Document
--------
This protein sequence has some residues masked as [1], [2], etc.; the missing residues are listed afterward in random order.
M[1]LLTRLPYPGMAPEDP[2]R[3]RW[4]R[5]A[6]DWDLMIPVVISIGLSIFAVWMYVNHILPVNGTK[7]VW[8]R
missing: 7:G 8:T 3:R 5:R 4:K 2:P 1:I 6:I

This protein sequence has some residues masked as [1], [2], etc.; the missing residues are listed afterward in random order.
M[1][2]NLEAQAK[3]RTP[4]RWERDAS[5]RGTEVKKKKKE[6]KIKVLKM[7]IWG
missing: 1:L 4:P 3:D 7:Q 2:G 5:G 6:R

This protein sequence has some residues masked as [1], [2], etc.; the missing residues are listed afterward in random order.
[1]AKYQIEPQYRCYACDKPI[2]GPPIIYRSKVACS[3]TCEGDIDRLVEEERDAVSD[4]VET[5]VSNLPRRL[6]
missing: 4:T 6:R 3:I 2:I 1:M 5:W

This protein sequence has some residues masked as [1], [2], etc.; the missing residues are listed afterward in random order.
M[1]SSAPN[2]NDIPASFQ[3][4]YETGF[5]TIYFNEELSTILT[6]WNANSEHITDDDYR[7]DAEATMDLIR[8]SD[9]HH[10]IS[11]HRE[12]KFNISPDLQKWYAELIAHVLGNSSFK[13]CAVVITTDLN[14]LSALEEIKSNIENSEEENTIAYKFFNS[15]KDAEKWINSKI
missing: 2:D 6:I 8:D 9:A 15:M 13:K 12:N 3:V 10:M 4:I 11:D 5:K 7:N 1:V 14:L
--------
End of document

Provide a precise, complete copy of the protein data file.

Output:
This protein sequence has some residues masked as [1], [2], etc.; the missing residues are listed afterward in random order.
M[1]LLTRLPYPGMAPEDP[2]R[3]RW[4]R[5]A[6]DWDLMIPVVISIGLSIFAVWMYVNHILPVNGTK[7]VW[8]R
missing: 7:G 8:T 3:R 5:R 4:K 2:P 1:I 6:I

This protein sequence has some residues masked as [1], [2], etc.; the missing residues are listed afterward in random order.
M[1][2]NLEAQAK[3]RTP[4]RWERDAS[5]RGTEVKKKKKE[6]KIKVLKM[7]IWG
missing: 1:L 4:P 3:D 7:Q 2:G 5:G 6:R

This protein sequence has some residues masked as [1], [2], etc.; the missing residues are listed afterward in random order.
[1]AKYQIEPQYRCYACDKPI[2]GPPIIYRSKVACS[3]TCEGDIDRLVEEERDAVSD[4]VET[5]VSNLPRRL[6]
missing: 4:T 6:R 3:I 2:I 1:M 5:W

This protein sequence has some residues masked as [1], [2], etc.; the missing residues are listed afterward in random order.
M[1]SSAPN[2]NDIPASFQ[3][4]YETGF[5]TIYFNEELSTILT[6]WNANSEHITDDDYR[7]DAEATMDLIR[8]SD[9]HH[10]IS[11]HRE[12]KFNISPDLQKWYAELIAHVLGNSSFK[13]CAVVITTDLN[14]LSALEEIKSNIENSEEENTIAYKFFNS[15]KDAEKWINSKI
missing: 2:D 6:I 8:D 9:A 15:M 13:K 12:N 3:V 10:M 4:I 11:D 5:K 7:N 1:V 14:L